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Title: Comparative molecular dynamics analysis of tapasin-dependent and -independent MHC class I alleles.

Abstract

The research described in this product was performed in part in the Environmental Molecular Sciences Laboratory, a national scientific user facility sponsored by the Department of Energy's Office of Biological and Environmental Research and located at Pacific Northwest National Laboratory. MHC class I molecules load antigenic peptides in the endoplasmic reticulum and present them at the cell surface. Efficiency of peptide loading depends on the class I allele and can involve interaction with tapasin and other proteins of the loading complex. Allele HLA-B*4402 (Asp at position 116) depends on tapasin for efficient peptide loading, whereas HLA-B*4405 (identical to B*4402 except for Tyr116) can efficiently load peptides in the absence of tapasin. Both alleles adopt very similar structures in the presence of the same peptide. Comparative unrestrained molecular dynamics simulations on the 1/2 peptide binding domains performed in the presence of bound peptides resulted in structures in close agreement with experiments for both alleles. In the absence of peptides, allele-specific conformational changes occurred in the first segment of the 2-helix that flanks the peptide C-terminal binding region (F-pocket) and contacts residue 116. This segment is also close to the proposed tapasin contact region. For B*4402, a shift toward an altered F-pocketmore » structure deviating significantly from the bound form was observed. Subsequent free energy simulations on induced F-pocket opening in B*4402 confirmed a conformation that deviated significantly from the bound structure. For B*4405, a free energy minimum close to the bound structure was found. The simulations suggest that B*4405 has a greater tendency to adopt a peptide receptive conformation in the absence of peptide, allowing tapasin-independent peptide loading. A possible role of tapasin could be the stabilization of a peptide-receptive class I conformation for HLA-B*4402 and other tapasin-dependent alleles.« less

Authors:
; ;
Publication Date:
Research Org.:
Pacific Northwest National Laboratory (PNNL), Richland, WA (US), Environmental Molecular Sciences Laboratory (EMSL)
Sponsoring Org.:
USDOE
OSTI Identifier:
921832
DOE Contract Number:
AC05-76RL01830
Resource Type:
Journal Article
Resource Relation:
Journal Name: Protein Science, 16(2):299-308; Journal Volume: 16; Journal Issue: 2
Country of Publication:
United States
Language:
English
Subject:
59 BASIC BIOLOGICAL SCIENCES; CONFORMATIONAL CHANGES; EFFICIENCY; ENDOPLASMIC RETICULUM; FREE ENERGY; OPENINGS; PEPTIDES; PROTEINS; RESIDUES; STABILIZATION; Environmental Molecular Sciences Laboratory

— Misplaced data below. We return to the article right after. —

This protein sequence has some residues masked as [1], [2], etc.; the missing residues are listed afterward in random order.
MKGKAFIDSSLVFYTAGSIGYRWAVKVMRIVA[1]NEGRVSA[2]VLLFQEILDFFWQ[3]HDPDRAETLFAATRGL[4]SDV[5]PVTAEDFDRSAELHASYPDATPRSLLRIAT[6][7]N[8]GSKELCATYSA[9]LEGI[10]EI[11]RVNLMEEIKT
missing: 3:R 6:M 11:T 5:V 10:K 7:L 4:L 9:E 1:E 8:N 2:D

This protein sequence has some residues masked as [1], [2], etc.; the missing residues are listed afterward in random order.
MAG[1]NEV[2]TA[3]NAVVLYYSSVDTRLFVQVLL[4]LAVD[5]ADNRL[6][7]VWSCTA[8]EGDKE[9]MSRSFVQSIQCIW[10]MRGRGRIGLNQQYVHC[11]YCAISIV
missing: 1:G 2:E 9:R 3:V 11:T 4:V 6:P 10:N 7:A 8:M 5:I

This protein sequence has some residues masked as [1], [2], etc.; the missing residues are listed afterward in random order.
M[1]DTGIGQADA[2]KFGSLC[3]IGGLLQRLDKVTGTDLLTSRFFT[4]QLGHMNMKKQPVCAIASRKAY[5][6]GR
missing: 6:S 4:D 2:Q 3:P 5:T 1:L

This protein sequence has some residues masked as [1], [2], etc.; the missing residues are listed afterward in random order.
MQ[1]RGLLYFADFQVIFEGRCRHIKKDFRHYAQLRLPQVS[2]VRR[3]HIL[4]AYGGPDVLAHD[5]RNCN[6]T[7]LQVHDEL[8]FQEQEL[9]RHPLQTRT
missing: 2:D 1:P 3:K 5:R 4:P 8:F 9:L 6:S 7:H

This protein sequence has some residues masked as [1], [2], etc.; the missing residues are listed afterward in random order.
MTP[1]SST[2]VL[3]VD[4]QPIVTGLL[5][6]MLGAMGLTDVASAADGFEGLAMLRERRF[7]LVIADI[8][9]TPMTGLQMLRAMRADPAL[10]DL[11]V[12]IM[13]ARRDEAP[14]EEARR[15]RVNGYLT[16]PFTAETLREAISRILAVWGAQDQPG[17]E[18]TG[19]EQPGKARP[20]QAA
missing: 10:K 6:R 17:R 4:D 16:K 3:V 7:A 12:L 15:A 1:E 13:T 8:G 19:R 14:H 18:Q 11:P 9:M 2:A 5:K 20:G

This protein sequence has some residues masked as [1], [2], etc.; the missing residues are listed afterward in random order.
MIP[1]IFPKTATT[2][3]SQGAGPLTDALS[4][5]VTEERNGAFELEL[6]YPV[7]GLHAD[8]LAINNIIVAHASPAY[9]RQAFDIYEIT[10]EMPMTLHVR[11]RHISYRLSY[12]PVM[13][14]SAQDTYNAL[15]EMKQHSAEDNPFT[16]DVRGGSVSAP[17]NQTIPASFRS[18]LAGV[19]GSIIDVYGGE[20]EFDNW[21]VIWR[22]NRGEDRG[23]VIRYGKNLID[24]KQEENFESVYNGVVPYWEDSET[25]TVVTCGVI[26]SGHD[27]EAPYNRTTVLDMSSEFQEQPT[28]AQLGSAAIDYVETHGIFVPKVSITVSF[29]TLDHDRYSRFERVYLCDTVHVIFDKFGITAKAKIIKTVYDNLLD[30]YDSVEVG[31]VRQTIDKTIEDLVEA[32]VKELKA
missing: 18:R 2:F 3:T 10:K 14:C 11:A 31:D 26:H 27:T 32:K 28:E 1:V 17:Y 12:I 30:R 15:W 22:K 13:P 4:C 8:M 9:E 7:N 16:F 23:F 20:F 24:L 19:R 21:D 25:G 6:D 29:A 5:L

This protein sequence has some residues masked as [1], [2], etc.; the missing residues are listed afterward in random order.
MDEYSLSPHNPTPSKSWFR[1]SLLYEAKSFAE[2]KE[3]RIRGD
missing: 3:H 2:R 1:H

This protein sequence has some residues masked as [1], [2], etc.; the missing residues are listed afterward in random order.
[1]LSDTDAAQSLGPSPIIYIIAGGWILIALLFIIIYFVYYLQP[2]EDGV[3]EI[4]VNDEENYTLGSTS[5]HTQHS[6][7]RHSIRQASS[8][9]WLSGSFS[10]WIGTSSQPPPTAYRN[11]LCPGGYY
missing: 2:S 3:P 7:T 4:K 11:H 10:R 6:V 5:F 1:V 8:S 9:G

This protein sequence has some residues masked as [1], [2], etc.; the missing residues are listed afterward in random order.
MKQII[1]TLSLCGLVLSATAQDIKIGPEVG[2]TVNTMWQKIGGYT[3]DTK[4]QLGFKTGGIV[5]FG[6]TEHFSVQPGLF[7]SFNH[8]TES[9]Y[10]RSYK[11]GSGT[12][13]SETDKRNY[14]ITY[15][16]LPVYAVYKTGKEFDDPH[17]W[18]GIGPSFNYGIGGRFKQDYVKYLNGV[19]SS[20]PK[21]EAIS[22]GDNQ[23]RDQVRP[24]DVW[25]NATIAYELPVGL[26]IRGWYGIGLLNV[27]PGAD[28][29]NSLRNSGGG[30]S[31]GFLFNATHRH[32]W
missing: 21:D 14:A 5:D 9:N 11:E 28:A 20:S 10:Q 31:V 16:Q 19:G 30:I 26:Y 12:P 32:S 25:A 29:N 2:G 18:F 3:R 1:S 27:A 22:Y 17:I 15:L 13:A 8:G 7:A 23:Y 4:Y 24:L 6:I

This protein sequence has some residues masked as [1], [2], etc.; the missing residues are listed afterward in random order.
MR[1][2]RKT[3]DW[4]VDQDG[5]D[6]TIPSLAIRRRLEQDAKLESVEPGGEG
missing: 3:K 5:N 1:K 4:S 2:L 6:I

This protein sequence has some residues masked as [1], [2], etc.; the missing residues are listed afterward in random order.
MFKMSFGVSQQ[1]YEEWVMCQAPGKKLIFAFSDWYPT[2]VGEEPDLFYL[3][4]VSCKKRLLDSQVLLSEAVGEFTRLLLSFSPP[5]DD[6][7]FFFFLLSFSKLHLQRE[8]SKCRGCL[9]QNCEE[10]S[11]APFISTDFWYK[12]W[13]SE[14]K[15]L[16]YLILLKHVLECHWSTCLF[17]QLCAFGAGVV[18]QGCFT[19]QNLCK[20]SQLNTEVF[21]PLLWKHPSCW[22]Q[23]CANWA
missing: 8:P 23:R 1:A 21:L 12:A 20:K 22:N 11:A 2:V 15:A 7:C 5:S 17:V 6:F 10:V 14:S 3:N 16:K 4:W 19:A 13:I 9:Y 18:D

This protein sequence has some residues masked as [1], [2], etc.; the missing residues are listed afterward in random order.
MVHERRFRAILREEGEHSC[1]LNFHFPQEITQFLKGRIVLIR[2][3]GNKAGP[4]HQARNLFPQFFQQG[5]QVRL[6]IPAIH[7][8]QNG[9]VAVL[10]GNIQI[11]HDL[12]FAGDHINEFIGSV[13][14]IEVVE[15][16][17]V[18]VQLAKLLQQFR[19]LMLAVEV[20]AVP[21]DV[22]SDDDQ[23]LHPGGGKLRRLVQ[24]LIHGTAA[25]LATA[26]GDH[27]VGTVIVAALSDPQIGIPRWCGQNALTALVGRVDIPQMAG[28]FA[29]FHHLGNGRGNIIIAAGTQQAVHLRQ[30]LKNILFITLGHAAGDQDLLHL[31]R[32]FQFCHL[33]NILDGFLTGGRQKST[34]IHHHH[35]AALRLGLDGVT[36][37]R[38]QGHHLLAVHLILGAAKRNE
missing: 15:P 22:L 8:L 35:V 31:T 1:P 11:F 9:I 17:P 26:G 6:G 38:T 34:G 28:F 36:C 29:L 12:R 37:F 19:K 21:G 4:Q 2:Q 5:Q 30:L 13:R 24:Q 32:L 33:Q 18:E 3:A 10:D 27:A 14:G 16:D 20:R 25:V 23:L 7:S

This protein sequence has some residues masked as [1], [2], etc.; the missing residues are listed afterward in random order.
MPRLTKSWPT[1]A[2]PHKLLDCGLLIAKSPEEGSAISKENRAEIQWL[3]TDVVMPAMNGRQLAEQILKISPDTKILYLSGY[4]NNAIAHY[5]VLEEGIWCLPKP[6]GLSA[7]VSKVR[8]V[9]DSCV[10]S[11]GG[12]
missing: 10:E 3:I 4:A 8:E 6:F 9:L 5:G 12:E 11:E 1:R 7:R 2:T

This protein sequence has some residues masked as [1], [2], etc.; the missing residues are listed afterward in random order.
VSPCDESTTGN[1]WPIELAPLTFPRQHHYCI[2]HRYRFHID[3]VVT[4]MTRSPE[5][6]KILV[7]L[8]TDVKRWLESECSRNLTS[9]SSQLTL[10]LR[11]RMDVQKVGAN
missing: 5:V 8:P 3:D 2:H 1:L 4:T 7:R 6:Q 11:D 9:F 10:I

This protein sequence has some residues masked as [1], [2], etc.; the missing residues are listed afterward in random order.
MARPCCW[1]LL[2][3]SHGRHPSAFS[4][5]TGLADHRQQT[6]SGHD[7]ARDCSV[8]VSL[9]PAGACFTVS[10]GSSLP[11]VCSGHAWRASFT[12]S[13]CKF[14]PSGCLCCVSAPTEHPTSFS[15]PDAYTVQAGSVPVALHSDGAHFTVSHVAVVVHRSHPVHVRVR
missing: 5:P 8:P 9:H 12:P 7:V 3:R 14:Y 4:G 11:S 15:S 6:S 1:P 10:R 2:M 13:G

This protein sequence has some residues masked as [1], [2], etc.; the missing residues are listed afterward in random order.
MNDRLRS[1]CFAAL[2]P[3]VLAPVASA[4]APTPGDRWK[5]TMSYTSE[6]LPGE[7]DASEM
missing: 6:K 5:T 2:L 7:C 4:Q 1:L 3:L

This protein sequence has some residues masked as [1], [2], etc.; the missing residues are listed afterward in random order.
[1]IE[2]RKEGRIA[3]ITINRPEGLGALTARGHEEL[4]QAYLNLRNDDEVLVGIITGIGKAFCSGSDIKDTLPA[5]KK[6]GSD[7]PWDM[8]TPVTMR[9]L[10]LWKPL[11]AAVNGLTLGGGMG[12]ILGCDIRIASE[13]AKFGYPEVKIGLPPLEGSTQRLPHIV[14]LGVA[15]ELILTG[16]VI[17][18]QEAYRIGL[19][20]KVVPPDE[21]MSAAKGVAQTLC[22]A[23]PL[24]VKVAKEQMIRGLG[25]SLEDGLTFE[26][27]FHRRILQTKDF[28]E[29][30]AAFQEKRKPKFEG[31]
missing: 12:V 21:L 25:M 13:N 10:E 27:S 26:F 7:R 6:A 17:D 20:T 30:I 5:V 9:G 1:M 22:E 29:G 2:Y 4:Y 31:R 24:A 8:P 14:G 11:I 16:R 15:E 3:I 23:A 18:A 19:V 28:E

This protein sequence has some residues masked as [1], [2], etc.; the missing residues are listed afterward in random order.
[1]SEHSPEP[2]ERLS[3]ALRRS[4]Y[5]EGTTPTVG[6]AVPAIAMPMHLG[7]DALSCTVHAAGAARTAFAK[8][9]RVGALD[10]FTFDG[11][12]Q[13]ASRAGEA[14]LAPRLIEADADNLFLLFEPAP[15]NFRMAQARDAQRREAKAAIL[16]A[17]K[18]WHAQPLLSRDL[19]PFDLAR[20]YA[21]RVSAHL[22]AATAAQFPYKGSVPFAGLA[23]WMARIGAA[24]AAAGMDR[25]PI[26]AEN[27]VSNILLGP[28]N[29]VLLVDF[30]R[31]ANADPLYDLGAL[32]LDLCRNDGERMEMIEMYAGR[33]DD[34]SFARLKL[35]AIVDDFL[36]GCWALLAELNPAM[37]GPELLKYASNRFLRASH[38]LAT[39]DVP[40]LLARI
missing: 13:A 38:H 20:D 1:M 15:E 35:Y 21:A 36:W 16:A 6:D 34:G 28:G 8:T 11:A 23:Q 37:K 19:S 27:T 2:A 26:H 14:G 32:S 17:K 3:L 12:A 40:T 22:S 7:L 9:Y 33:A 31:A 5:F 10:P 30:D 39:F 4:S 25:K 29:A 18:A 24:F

Citation Formats

Sieker, Florian, Springer, Sebastian, and Zacharias, Martin W. Comparative molecular dynamics analysis of tapasin-dependent and -independent MHC class I alleles.. United States: N. p., 2007. Web.
Sieker, Florian, Springer, Sebastian, & Zacharias, Martin W. Comparative molecular dynamics analysis of tapasin-dependent and -independent MHC class I alleles.. United States.
Sieker, Florian, Springer, Sebastian, and Zacharias, Martin W. Thu . "Comparative molecular dynamics analysis of tapasin-dependent and -independent MHC class I alleles.". United States. doi:.
@article{osti_921832,
title = {Comparative molecular dynamics analysis of tapasin-dependent and -independent MHC class I alleles.},
author = {Sieker, Florian and Springer, Sebastian and Zacharias, Martin W.},
abstractNote = {The research described in this product was performed in part in the Environmental Molecular Sciences Laboratory, a national scientific user facility sponsored by the Department of Energy's Office of Biological and Environmental Research and located at Pacific Northwest National Laboratory. MHC class I molecules load antigenic peptides in the endoplasmic reticulum and present them at the cell surface. Efficiency of peptide loading depends on the class I allele and can involve interaction with tapasin and other proteins of the loading complex. Allele HLA-B*4402 (Asp at position 116) depends on tapasin for efficient peptide loading, whereas HLA-B*4405 (identical to B*4402 except for Tyr116) can efficiently load peptides in the absence of tapasin. Both alleles adopt very similar structures in the presence of the same peptide. Comparative unrestrained molecular dynamics simulations on the 1/2 peptide binding domains performed in the presence of bound peptides resulted in structures in close agreement with experiments for both alleles. In the absence of peptides, allele-specific conformational changes occurred in the first segment of the 2-helix that flanks the peptide C-terminal binding region (F-pocket) and contacts residue 116. This segment is also close to the proposed tapasin contact region. For B*4402, a shift toward an altered F-pocket structure deviating significantly from the bound form was observed. Subsequent free energy simulations on induced F-pocket opening in B*4402 confirmed a conformation that deviated significantly from the bound structure. For B*4405, a free energy minimum close to the bound structure was found. The simulations suggest that B*4405 has a greater tendency to adopt a peptide receptive conformation in the absence of peptide, allowing tapasin-independent peptide loading. A possible role of tapasin could be the stabilization of a peptide-receptive class I conformation for HLA-B*4402 and other tapasin-dependent alleles.},